First, private supplementary tutoring only exists because the mainstream education exists; second, as the size and shape of the mainstream system change, so do the size and shape of supplementary tutoring; third, in almost all societies much more public attention focuses on the mainstream than on its shadow; and fourth, the features of the shadow system are much less distinct than those of the mainstream system.

The metaphor of private tutoring as a shadow also draws attention to ways in which private tutoring reproduces inequalities in mainstream schooling and wider societies. Prosperous families can afford greater amounts of tutoring and better quality, while students in low income families, if they receive tutoring at all, must accept limited amounts and inferior quality. Private tutoring may undermine efforts to reduce the social inequalities transmitted through educational processes. With reference to Japan, for example, Tsuneyoshi (2001) argued that the private tutoring aligned the educational processes with the stratified and hierarchical order of the wider society despite government efforts to reduce disparities between and within schools. Similar observations may apply to other countries (Lee et al. 2009; Heyneman 2011).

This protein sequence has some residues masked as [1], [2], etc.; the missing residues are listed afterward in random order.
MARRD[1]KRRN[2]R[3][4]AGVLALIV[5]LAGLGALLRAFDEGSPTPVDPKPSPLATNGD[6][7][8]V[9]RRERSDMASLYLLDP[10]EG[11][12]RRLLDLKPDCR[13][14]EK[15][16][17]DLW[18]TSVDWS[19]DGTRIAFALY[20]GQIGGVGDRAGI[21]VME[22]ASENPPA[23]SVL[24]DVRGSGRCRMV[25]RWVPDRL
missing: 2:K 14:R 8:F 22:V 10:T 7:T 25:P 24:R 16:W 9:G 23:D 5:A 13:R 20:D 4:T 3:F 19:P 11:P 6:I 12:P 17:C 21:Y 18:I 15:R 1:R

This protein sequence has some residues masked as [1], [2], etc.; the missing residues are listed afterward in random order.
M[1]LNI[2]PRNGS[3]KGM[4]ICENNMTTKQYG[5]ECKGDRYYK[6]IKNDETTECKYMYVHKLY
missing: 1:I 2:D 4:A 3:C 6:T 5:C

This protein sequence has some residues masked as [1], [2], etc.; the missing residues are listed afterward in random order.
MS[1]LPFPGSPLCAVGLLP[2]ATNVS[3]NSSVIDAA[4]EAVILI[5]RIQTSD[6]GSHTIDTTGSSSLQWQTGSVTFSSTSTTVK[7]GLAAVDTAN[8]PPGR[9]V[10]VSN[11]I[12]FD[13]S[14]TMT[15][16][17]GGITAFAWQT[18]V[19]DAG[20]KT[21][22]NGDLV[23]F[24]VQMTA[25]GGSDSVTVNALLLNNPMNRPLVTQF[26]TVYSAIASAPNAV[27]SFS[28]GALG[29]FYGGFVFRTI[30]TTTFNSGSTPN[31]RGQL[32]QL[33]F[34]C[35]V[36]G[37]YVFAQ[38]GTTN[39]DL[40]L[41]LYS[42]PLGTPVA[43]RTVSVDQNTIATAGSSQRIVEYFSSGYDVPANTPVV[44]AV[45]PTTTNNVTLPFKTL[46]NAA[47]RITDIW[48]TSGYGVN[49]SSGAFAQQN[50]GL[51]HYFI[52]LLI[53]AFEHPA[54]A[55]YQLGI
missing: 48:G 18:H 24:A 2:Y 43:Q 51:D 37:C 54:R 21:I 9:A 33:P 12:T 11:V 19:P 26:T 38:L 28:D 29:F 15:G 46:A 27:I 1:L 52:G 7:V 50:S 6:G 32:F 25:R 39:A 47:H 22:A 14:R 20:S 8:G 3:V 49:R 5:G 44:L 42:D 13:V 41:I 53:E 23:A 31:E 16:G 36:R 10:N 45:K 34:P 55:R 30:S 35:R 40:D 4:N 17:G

Other writers have used different metaphors. For example, Dawson (2010: 14) used a biological metaphor, when describing private tutoring as “parasitic” on schooling. Others (e.g., Baker and LeTendre 2005; Mori and Baker 2010) described the relationship as “symbiotic,” i.e., with mutual support. Each of these metaphors has some relevance to Hong Kong as well as to other societies.

The effectiveness of private tutoring